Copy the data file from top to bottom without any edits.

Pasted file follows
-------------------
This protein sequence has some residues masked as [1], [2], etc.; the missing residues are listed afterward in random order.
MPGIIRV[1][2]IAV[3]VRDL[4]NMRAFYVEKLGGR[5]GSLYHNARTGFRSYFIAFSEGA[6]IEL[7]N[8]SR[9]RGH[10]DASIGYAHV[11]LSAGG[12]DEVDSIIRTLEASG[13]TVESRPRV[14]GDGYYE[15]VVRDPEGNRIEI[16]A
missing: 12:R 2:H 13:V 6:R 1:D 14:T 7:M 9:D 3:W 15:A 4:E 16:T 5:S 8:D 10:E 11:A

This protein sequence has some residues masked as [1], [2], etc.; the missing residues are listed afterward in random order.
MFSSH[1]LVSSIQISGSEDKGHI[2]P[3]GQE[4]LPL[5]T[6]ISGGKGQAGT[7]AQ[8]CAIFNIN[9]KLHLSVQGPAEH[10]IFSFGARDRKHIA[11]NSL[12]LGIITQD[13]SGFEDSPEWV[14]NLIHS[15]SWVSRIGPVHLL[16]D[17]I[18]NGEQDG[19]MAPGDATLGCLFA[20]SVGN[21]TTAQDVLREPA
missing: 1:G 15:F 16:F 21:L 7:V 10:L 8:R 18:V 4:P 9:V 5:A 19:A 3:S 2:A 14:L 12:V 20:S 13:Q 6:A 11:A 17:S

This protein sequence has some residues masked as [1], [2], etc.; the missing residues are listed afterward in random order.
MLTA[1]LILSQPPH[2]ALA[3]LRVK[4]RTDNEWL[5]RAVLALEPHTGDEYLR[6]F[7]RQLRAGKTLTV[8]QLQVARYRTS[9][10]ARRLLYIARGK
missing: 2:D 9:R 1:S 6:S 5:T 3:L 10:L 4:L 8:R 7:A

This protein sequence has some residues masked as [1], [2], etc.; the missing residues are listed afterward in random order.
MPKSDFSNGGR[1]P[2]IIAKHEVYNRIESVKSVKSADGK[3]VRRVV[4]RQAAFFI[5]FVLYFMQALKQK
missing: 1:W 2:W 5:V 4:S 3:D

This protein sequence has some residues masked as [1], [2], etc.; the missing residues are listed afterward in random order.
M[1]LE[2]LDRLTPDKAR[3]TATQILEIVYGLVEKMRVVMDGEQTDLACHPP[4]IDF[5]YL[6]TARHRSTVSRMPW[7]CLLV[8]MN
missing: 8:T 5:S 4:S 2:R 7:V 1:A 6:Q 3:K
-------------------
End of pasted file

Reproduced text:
This protein sequence has some residues masked as [1], [2], etc.; the missing residues are listed afterward in random order.
MPGIIRV[1][2]IAV[3]VRDL[4]NMRAFYVEKLGGR[5]GSLYHNARTGFRSYFIAFSEGA[6]IEL[7]N[8]SR[9]RGH[10]DASIGYAHV[11]LSAGG[12]DEVDSIIRTLEASG[13]TVESRPRV[14]GDGYYE[15]VVRDPEGNRIEI[16]A
missing: 12:R 2:H 13:V 6:R 1:D 14:T 7:M 9:D 3:W 15:A 4:E 16:T 5:S 8:D 10:E 11:A

This protein sequence has some residues masked as [1], [2], etc.; the missing residues are listed afterward in random order.
MFSSH[1]LVSSIQISGSEDKGHI[2]P[3]GQE[4]LPL[5]T[6]ISGGKGQAGT[7]AQ[8]CAIFNIN[9]KLHLSVQGPAEH[10]IFSFGARDRKHIA[11]NSL[12]LGIITQD[13]SGFEDSPEWV[14]NLIHS[15]SWVSRIGPVHLL[16]D[17]I[18]NGEQDG[19]MAPGDATLGCLFA[20]SVGN[21]TTAQDVLREPA
missing: 1:G 15:F 16:F 21:L 7:V 10:L 8:R 18:V 4:P 9:V 5:A 19:A 3:S 2:A 14:L 12:V 20:S 13:Q 6:A 11:A 17:S

This protein sequence has some residues masked as [1], [2], etc.; the missing residues are listed afterward in random order.
MLTA[1]LILSQPPH[2]ALA[3]LRVK[4]RTDNEWL[5]RAVLALEPHTGDEYLR[6]F[7]RQLRAGKTLTV[8]QLQVARYRTS[9][10]ARRLLYIARGK
missing: 2:D 9:R 1:S 6:S 5:T 3:L 10:L 4:L 8:R 7:A

This protein sequence has some residues masked as [1], [2], etc.; the missing residues are listed afterward in random order.
MPKSDFSNGGR[1]P[2]IIAKHEVYNRIESVKSVKSADGK[3]VRRVV[4]RQAAFFI[5]FVLYFMQALKQK
missing: 1:W 2:W 5:V 4:S 3:D

This protein sequence has some residues masked as [1], [2], etc.; the missing residues are listed afterward in random order.
M[1]LE[2]LDRLTPDKAR[3]TATQILEIVYGLVEKMRVVMDGEQTDLACHPP[4]IDF[5]YL[6]TARHRSTVSRMPW[7]CLLV[8]MN
missing: 8:T 5:S 4:S 2:R 7:V 1:A 6:Q 3:K